Chucho Avellanet diversified, and by the 1980s, he was as known for his acting as he was for his singing. Having signed up with Canal 2, he was able to explore his ability both in the show hosting and acting fields when he hosted, alongside Lissette Alvarez, the popular El Show de Chucho y Lissette. He also hosted Senoras y Senores and Con Chucho Avellanet before finally settling on El Show de Chucho. Avellanet also performed comedy on El Show de Chucho, participating in the show's comedy segment. In one particularly memorable comic chapter, he screamed, May the roof fall on us if I'm lying! and the roof then "crashed down" on him and his guests. He also participated, with Lissette, in a famous Schaefer Beer commercial, where he sang the jingle Cerveza Schaefer es la mejor cuando se toma mas de una (Schaefer is the one beer to have when you're having more than one). During the filming of the commercial, the boat they were on was rocked by a submarine of the United States Navy passing below it; the experience made a lasting impression on him, which years later led him to support the cause of the people of Vieques in their demands to have the Navy vacate their bombing range on Vieques and Culebra.
One of Avellanet's biggest international hits during the decade of the '80s came in his song Sera varon, sera mujer? (Will It Be a Boy, Will It Be a Girl?), where he explored the questions couples expecting a baby might ask themselves. This song coincided with his wife's pregnancy, and in his case, his baby turned out to be a boy. He was by then married to his second wife, Venezuelan actress Marisela Berti, whom he later also divorced.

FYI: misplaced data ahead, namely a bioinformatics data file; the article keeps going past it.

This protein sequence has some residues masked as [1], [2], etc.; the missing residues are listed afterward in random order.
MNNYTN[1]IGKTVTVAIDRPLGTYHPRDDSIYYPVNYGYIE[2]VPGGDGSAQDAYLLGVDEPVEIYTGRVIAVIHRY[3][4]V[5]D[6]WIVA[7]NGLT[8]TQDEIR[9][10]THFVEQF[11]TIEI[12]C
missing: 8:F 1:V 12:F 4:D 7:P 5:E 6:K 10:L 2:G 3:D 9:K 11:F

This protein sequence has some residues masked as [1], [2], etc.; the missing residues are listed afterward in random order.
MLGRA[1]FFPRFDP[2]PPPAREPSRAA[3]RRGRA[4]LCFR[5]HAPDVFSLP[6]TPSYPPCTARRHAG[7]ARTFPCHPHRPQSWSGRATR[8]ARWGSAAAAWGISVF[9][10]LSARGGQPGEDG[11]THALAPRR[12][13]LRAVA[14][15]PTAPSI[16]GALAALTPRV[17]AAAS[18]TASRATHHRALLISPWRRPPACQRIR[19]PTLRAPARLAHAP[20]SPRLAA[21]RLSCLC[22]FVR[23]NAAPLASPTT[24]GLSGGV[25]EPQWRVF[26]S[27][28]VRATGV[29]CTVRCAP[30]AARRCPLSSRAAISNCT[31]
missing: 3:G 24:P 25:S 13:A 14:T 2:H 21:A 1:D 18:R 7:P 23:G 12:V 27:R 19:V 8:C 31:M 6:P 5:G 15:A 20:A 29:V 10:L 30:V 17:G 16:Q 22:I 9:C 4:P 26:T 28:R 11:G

In 1988, Avellanet came back to the headlines, but not precisely because of his own, personal success: His nephew Roberto Alejandro Avellanet Negrón was chosen as the newest member of Menudo. Roberto followed in his uncle's footsteps, becoming a major teen-idol in Puerto Rico within months of his joining the teenaged boy band.
On stage in San Juan during the 1980s, Avellanet appeared as "El Lince" in the musical "La Verdadera Historia de Pedro Navaja", a Caribbean-set adaptation of "The Beggar's Opera", and "Father Silvestre" in the Puerto Rican production of "El Diluvio que Viene" (the Spanish-version of the Italian musical "Aggiungi un posto a tavola"). He returned to the theater in Puerto Rico in 2014, in a Spanish-language production of "Shear Madness" ("Con los Pelos de Punta")
In 1989 he starred in "Papi", a prime-time sitcom on "WAPA-TV", Puerto Rico's Channel 4, in which he played the superintendent of a condominium with eccentric residents. He sang the show's intro theme song called "Yo Soy Como Soy" ("That's Who I am"). He returned to sitcoms in 2012 with "Papi en Casa ("Dad at Home"), on "WLII-TV", Channel 11, Puerto Rico's "Univision" affiliate, in which he played a grandfather.
In 1994, Avellanet, Lucecita Benítez and Lissette Alvarez rejoined forces for a one-night-only concert.
In 2010, Avellanet performed at the opening and closing ceremonies of the 2010 Central American and Caribbean Games, held in Mayagüez. Later in the year he publicly announced that he was undergoing chemotherapy for treating Non-Hodgkins lymphoma. Stating that his prognosis is good, he nevertheless asked for privacy while undergoing treatment.